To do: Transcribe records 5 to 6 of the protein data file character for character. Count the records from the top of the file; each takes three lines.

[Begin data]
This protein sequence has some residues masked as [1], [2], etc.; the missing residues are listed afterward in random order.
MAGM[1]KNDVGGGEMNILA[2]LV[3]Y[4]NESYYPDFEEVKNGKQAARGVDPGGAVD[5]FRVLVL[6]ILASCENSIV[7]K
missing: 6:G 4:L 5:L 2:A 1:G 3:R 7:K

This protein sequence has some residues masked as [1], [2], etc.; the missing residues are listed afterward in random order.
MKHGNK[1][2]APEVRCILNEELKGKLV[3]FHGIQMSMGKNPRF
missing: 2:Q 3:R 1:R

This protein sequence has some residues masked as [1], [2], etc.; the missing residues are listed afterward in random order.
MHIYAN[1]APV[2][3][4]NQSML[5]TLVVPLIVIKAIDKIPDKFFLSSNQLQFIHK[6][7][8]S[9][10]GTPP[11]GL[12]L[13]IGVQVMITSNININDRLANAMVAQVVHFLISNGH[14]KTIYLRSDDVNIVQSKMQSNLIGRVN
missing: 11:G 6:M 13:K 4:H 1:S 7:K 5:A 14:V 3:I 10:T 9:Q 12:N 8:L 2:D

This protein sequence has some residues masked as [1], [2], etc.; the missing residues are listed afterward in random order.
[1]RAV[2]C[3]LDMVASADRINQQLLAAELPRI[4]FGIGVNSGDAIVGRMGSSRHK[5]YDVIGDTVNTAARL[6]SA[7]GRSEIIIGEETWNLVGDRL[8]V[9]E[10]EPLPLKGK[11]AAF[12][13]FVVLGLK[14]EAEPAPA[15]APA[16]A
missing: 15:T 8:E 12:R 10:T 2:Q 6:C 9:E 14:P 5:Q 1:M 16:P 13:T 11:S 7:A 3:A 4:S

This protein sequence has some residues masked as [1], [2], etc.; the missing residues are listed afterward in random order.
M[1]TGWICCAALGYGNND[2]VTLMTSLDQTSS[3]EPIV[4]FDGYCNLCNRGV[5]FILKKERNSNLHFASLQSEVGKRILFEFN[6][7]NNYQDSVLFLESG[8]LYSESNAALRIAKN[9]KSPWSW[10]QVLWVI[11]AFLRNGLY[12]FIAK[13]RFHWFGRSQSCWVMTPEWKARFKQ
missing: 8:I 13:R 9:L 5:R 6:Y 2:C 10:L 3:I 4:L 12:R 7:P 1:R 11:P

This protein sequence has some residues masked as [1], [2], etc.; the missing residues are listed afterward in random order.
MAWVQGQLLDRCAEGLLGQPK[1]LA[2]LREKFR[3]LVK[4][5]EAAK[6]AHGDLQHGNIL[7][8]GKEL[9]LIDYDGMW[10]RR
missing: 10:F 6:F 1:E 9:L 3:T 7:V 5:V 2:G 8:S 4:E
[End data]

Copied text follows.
This protein sequence has some residues masked as [1], [2], etc.; the missing residues are listed afterward in random order.
M[1]TGWICCAALGYGNND[2]VTLMTSLDQTSS[3]EPIV[4]FDGYCNLCNRGV[5]FILKKERNSNLHFASLQSEVGKRILFEFN[6][7]NNYQDSVLFLESG[8]LYSESNAALRIAKN[9]KSPWSW[10]QVLWVI[11]AFLRNGLY[12]FIAK[13]RFHWFGRSQSCWVMTPEWKARFKQ
missing: 8:I 13:R 9:L 5:R 6:Y 2:C 10:L 3:I 4:L 12:R 7:P 1:R 11:P

This protein sequence has some residues masked as [1], [2], etc.; the missing residues are listed afterward in random order.
MAWVQGQLLDRCAEGLLGQPK[1]LA[2]LREKFR[3]LVK[4][5]EAAK[6]AHGDLQHGNIL[7][8]GKEL[9]LIDYDGMW[10]RR
missing: 10:F 6:F 1:E 9:L 3:T 7:V 5:V 2:G 8:S 4:E